Is it Time to Discount, Discounting

Published: 28 Feb - 2019 by Ben Rendle

Are blanket discounts bad for business?

The retail sector are renowned for using discounts in order to boost sales during otherwise quite periods, January sales are now as much a part of the high street as chain coffee shops and fast food. After all everyone loves a bargain shoppers because their money goes further, and retailers because it it goes well they generate more profit.

There is no doubt that blanket discounts have their place within pricing strategy, as a method to clear the decks of old stock they are really useful; however using this as a regular pricing strategy is akin to playing Russian roulette, you are gambling that reduced prices will significantly increase sales but at the cost of profit, which in reality pays your bills.

The effect of blanket discounts on profit.


Imagine an electronics retailer sells 100 coffee machines at £75 each, and they buy each machine for £50. Under normal sales conditions their gross profit would look like the below:


Sales: £7,500

Cost: £5,000

Gross Profit: £2,500 (£25 per unit)

Now imagine that the same retailer applies a blanket discount of 10% on all of these sales to attract custom:


Sales: £6,750 (reduced by 10%)

Cost: £5,000 (stays the same)

Gross Profit: £1,750 (£17.50 per unit)

Therefore the 10% reduction in sales price has reduced over all gross profitability by 30%.

For this pricing methodology to be sustainable the retailer would have to sell an additional 43 units in order to reach a similar level of profit as was achieved prior to the discount.


Are there ways to make discounting work?


There certainly are but these rely on your ability to buy products in for a cheaper price maybe even specifically for the sale. This may not always be possible, but importantly it may not be something you wish to consider due to the potential for damaging your brand by selling products of an inferior quality.

But is there another way?


A bundle of offers.


Offers, love them or loath them they are here to stay and when you look at the numbers it is easy to see why!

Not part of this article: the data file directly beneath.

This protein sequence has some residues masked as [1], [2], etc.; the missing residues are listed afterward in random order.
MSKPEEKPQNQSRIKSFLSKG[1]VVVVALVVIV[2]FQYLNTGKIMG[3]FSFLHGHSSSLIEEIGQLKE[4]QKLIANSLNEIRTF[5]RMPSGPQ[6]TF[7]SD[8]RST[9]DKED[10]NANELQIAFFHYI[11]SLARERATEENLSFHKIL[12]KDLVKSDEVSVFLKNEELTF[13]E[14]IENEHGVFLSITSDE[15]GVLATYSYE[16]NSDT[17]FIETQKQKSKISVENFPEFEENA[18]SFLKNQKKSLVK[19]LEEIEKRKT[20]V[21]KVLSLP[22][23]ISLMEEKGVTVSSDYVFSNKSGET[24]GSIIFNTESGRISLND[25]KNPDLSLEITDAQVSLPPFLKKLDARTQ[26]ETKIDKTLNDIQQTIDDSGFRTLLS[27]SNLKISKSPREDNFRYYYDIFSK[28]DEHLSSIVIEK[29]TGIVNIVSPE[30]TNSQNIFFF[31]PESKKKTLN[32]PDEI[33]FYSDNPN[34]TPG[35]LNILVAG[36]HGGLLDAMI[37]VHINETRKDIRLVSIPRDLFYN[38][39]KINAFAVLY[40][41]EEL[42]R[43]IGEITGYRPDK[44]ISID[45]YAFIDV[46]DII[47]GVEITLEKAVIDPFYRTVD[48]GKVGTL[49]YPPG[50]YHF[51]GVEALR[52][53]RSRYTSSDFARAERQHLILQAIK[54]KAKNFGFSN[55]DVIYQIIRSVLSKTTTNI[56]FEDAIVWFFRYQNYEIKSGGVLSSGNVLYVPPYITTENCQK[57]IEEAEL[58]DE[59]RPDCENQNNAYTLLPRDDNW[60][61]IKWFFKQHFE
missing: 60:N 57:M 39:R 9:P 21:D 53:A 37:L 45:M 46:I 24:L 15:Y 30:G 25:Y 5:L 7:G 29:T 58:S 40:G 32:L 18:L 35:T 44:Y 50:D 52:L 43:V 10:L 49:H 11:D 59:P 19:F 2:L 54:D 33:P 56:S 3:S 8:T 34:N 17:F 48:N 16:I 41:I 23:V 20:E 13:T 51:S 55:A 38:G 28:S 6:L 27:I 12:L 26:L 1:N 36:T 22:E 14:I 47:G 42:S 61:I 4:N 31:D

Three for two offers


A Clothing retailer sells T-Shirts individually for £12, the cost to the retailer is £5 and they make a £7 profit per transaction.

They have decided to run a 3 for 2 offer on this range of T-Shirts and as a result they make the following profit per sale

Sales: £24 (doubled)

Cost: £15 (Trebled)

Profit: £9

Therefore the profit per transaction has increased by £2 (28.5%) due to the extra value perceived by the customer.


2 for £X offers


These offers can be even more powerful than 3 for 2 offers.

The same retailer decides to offer the range of T-Shirts for sale on a 2 for £20 deal, the customer therefore rationalises that they are paying £10 for a T-Shirt that would cost £12 if bought on its own.

The profit per transaction with this offer is as follows:

Sales: £20

Cost: £10 (Doubles)

Profit: £10

This is an increase of profit per transaction of 42.8% compared to a customer buying a single T-Shirt!



But what if you just want to increase your spend per basket?


Simply if you can obtain something that your customers would value, but at a low cost, consider using it as a free gift if you spend over £X. The customer thinks they have got a bargain you have increase your spend per basket and everyone’s a winner. The important thing to remember is to set the value of £X above your current spend per basket.


Setting your pricing strategy

As you can see it really is worthwhile sitting down and planning your pricing strategy around your business objectives in order to ensure your pricing is contributing to your overall goals.


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